Distribution testing: Classical and new paradigms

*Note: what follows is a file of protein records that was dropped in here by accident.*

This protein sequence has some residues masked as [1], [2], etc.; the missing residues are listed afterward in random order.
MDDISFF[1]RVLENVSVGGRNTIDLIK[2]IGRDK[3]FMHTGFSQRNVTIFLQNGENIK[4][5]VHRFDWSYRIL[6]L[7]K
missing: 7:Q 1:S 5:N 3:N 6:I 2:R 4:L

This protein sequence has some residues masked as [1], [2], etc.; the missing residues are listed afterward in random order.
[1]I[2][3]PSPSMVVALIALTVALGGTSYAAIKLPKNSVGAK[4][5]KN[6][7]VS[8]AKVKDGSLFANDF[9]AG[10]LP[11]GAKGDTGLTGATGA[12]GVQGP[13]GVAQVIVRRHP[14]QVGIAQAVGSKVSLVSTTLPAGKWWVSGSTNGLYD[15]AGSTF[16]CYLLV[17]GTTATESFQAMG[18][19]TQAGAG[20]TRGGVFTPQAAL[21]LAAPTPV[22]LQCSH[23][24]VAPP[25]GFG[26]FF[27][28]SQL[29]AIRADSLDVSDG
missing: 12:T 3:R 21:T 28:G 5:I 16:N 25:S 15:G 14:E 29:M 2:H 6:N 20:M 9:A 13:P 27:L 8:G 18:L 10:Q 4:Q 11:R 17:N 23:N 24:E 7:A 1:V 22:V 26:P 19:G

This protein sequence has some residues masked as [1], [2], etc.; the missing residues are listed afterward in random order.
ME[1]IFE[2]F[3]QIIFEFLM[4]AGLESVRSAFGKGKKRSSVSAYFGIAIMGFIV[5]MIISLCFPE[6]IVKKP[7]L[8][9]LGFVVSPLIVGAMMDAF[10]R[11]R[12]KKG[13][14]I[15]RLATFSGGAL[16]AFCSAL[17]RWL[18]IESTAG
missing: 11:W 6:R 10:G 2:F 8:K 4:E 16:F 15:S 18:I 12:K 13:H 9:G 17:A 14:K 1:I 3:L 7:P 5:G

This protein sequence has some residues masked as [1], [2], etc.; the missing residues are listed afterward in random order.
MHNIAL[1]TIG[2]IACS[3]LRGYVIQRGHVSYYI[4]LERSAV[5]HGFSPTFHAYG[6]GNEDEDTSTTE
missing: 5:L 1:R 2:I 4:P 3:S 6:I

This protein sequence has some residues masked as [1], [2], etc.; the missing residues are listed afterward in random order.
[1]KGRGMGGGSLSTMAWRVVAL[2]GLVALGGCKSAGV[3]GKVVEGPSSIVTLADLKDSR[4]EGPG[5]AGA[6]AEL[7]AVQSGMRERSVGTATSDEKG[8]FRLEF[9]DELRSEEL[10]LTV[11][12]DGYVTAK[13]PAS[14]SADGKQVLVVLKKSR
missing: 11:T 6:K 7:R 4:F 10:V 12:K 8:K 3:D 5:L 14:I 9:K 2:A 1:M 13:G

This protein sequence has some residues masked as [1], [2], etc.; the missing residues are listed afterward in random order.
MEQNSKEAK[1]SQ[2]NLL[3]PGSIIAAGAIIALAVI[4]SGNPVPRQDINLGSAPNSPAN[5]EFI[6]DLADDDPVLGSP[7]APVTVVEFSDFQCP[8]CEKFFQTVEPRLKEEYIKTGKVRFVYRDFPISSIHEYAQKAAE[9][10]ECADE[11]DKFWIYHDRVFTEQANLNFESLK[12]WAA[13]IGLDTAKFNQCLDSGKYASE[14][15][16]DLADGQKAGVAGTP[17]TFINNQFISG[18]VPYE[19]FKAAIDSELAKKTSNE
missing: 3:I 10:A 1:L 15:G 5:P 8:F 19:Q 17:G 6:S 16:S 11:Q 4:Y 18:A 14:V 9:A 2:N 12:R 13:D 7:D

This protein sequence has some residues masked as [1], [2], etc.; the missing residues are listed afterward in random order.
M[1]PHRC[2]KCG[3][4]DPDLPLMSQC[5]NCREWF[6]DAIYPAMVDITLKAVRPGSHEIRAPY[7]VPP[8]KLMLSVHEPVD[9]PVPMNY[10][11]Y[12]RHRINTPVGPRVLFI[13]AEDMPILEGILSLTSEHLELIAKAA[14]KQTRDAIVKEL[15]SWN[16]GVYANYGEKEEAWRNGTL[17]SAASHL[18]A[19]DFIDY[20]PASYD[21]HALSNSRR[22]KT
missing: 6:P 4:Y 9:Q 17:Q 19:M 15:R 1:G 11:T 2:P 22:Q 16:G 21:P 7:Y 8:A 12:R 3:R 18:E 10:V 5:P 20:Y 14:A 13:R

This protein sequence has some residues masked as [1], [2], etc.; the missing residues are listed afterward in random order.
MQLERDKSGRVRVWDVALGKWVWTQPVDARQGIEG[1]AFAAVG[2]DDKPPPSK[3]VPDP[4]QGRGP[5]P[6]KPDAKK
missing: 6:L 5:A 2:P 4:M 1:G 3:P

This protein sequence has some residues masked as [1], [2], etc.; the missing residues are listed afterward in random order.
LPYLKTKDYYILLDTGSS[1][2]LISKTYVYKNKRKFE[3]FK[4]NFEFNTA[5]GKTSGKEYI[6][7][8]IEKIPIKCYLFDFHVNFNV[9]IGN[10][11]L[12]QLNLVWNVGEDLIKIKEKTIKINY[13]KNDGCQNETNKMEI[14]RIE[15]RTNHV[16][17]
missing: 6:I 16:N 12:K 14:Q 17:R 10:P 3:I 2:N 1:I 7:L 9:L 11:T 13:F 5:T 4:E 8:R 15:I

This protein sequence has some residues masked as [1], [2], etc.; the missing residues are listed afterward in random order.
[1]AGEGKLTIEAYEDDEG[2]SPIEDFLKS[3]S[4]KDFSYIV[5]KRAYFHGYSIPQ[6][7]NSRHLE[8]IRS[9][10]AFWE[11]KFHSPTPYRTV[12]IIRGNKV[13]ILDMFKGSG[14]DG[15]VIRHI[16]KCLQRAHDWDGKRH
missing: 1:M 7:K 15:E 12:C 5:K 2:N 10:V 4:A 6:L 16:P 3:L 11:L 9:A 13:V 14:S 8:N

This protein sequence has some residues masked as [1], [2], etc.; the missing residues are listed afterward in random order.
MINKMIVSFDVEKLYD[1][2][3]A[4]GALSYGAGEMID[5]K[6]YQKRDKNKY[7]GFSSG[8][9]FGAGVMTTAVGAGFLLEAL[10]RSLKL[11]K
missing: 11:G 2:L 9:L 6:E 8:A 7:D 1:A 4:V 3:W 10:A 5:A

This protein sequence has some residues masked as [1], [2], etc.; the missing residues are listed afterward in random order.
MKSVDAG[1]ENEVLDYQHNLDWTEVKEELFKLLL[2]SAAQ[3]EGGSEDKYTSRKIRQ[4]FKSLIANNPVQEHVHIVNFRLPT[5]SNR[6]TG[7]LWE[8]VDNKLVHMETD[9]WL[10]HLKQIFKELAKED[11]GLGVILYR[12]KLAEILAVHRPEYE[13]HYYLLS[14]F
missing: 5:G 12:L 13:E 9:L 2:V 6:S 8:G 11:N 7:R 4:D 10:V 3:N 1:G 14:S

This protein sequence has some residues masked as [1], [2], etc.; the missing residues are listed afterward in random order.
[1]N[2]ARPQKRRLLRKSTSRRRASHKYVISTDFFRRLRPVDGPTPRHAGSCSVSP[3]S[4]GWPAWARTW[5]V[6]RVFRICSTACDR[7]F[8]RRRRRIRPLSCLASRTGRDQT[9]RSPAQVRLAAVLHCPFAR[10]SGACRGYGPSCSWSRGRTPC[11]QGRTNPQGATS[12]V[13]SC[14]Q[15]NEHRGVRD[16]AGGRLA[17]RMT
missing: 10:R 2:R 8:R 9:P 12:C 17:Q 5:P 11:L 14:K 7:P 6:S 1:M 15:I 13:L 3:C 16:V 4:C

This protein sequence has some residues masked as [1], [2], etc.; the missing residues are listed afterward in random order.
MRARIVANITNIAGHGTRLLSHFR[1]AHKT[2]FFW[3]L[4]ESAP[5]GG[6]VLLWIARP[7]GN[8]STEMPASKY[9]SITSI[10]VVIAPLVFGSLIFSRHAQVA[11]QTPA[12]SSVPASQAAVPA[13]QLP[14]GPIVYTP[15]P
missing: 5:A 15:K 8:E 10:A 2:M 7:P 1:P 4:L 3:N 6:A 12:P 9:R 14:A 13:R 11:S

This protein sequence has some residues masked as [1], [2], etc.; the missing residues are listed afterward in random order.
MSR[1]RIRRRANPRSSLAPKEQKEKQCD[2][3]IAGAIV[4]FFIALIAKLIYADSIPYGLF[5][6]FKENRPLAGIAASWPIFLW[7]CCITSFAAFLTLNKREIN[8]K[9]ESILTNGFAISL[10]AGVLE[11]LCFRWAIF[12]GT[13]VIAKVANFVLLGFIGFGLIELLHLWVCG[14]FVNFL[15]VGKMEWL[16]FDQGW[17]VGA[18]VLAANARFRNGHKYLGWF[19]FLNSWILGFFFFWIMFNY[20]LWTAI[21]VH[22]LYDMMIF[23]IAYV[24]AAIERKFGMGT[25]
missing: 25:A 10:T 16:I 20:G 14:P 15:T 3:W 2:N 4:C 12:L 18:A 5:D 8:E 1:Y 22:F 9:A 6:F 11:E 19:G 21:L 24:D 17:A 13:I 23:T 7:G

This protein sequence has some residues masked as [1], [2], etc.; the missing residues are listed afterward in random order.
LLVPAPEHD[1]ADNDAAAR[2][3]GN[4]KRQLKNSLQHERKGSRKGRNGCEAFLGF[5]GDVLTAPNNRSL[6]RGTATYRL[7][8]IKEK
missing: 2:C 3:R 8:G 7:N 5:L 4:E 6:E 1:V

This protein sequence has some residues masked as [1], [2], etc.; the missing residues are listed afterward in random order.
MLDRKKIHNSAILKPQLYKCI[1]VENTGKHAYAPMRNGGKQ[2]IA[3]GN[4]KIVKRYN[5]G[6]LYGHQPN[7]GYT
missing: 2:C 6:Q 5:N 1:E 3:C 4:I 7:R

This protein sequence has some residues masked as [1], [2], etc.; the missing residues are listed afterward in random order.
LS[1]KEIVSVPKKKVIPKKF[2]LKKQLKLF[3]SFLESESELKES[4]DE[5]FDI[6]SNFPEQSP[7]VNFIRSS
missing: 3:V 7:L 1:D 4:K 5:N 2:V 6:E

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One of the most fundamental problems in learning theory is to view input data as random samples from an unknown distribution and then to make statistical inferences about the underlying distribution. In this talk, we focus on a notable example of such a statistical task: testing properties of distributions. The goal is to design an algorithm that uses as few samples as possible from a distribution and distinguishes whether the distribution has the property, or it is $\epsilon$-far in $\ell_1$-distance from any distribution which has the property. In this talk, we explore several questions in the framework of distribution testing, such as (i) Is the distribution uniform? Or, is it far from being uniform? (ii) Is a pair of random variables independent or correlated? (iii) Is the distribution monotone? Moreover, we discuss extensions of the standard testing framework to more practical settings. For instance, we consider the case where the sensitivity of the input samples (e.g., patients’ medical records) requires the design of statistical tests that ensure the privacy of individuals. We address this case by designing differentially private testing algorithms for several testing questions with (nearly)-optimal sample complexities.
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